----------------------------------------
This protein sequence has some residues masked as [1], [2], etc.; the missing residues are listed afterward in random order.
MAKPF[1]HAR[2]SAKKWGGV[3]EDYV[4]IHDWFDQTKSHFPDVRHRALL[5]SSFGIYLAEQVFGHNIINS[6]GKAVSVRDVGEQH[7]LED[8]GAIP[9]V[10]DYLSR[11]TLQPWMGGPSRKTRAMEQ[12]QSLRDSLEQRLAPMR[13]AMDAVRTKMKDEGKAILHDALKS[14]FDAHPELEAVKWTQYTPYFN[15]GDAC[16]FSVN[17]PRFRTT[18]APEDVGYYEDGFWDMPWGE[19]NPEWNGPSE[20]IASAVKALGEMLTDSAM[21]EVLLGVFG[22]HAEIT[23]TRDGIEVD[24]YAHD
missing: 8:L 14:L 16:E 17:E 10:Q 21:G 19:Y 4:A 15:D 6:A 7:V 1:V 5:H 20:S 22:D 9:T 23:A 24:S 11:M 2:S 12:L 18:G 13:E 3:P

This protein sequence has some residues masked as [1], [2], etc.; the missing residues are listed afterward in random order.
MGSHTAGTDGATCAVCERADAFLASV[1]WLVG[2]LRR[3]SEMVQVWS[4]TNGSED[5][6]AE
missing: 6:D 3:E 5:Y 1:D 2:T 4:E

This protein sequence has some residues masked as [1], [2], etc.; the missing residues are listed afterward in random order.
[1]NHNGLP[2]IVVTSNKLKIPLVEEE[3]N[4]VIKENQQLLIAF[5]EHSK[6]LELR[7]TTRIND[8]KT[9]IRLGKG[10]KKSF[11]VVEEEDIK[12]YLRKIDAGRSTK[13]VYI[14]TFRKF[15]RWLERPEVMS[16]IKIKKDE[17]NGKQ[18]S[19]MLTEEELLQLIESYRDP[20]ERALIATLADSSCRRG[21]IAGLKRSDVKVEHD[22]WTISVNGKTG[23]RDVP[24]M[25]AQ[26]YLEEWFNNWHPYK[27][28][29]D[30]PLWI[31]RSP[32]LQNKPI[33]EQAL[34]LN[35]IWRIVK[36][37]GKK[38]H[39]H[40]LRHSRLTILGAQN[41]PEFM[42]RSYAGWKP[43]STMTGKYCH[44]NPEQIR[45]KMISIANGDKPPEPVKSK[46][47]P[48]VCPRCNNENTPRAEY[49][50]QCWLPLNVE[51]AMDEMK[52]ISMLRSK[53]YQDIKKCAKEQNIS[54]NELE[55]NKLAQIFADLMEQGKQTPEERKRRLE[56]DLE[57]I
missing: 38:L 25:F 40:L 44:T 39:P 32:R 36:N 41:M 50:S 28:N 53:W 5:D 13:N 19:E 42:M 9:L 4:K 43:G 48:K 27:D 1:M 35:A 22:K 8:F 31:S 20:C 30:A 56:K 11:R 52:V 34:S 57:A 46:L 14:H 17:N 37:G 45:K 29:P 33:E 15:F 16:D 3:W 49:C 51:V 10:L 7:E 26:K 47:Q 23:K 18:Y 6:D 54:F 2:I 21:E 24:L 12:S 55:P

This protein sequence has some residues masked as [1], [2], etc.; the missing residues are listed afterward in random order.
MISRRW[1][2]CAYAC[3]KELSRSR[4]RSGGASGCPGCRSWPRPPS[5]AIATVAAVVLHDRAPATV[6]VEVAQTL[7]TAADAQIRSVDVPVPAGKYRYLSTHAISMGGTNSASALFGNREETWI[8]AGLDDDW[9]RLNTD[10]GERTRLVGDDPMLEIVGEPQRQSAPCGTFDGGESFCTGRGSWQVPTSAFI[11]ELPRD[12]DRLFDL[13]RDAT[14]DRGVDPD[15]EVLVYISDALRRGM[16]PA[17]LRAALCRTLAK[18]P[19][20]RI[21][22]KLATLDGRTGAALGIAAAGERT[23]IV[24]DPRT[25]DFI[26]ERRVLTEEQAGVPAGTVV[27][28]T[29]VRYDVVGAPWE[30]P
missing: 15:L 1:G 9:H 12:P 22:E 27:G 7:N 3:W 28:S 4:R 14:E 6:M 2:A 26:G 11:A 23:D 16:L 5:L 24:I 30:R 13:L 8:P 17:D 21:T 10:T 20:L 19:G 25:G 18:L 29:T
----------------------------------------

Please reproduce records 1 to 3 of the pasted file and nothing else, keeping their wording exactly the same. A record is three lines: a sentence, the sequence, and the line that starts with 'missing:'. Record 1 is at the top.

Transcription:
This protein sequence has some residues masked as [1], [2], etc.; the missing residues are listed afterward in random order.
MAKPF[1]HAR[2]SAKKWGGV[3]EDYV[4]IHDWFDQTKSHFPDVRHRALL[5]SSFGIYLAEQVFGHNIINS[6]GKAVSVRDVGEQH[7]LED[8]GAIP[9]V[10]DYLSR[11]TLQPWMGGPSRKTRAMEQ[12]QSLRDSLEQRLAPMR[13]AMDAVRTKMKDEGKAILHDALKS[14]FDAHPELEAVKWTQYTPYFN[15]GDAC[16]FSVN[17]PRFRTT[18]APEDVGYYEDGFWDMPWGE[19]NPEWNGPSE[20]IASAVKALGEMLTDSAM[21]EVLLGVFG[22]HAEIT[23]TRDGIEVD[24]YAHD
missing: 8:L 14:L 16:E 17:E 10:Q 21:G 19:Y 4:A 15:D 6:A 7:V 1:V 5:H 20:S 22:D 9:T 23:A 24:S 11:M 2:S 12:L 18:G 13:E 3:P

This protein sequence has some residues masked as [1], [2], etc.; the missing residues are listed afterward in random order.
MGSHTAGTDGATCAVCERADAFLASV[1]WLVG[2]LRR[3]SEMVQVWS[4]TNGSED[5][6]AE
missing: 6:D 3:E 5:Y 1:D 2:T 4:E

This protein sequence has some residues masked as [1], [2], etc.; the missing residues are listed afterward in random order.
[1]NHNGLP[2]IVVTSNKLKIPLVEEE[3]N[4]VIKENQQLLIAF[5]EHSK[6]LELR[7]TTRIND[8]KT[9]IRLGKG[10]KKSF[11]VVEEEDIK[12]YLRKIDAGRSTK[13]VYI[14]TFRKF[15]RWLERPEVMS[16]IKIKKDE[17]NGKQ[18]S[19]MLTEEELLQLIESYRDP[20]ERALIATLADSSCRRG[21]IAGLKRSDVKVEHD[22]WTISVNGKTG[23]RDVP[24]M[25]AQ[26]YLEEWFNNWHPYK[27][28][29]D[30]PLWI[31]RSP[32]LQNKPI[33]EQAL[34]LN[35]IWRIVK[36][37]GKK[38]H[39]H[40]LRHSRLTILGAQN[41]PEFM[42]RSYAGWKP[43]STMTGKYCH[44]NPEQIR[45]KMISIANGDKPPEPVKSK[46][47]P[48]VCPRCNNENTPRAEY[49][50]QCWLPLNVE[51]AMDEMK[52]ISMLRSK[53]YQDIKKCAKEQNIS[54]NELE[55]NKLAQIFADLMEQGKQTPEERKRRLE[56]DLE[57]I
missing: 38:L 25:F 40:L 44:T 39:P 32:R 36:N 41:M 50:S 28:N 53:W 5:D 13:N 19:E 42:M 9:L 4:K 43:G 48:K 27:D 1:M 35:A 22:K 8:F 31:S 20:C 30:A 56:K 11:R 52:V 34:S 57:A 46:L 14:H 17:N 37:G 45:K 29:P 33:E 15:F 16:D 3:W 49:C 51:V 10:L 7:E 26:K 47:Q 23:K 18:Y 6:D 54:F 2:I 21:E 24:L 12:S 55:P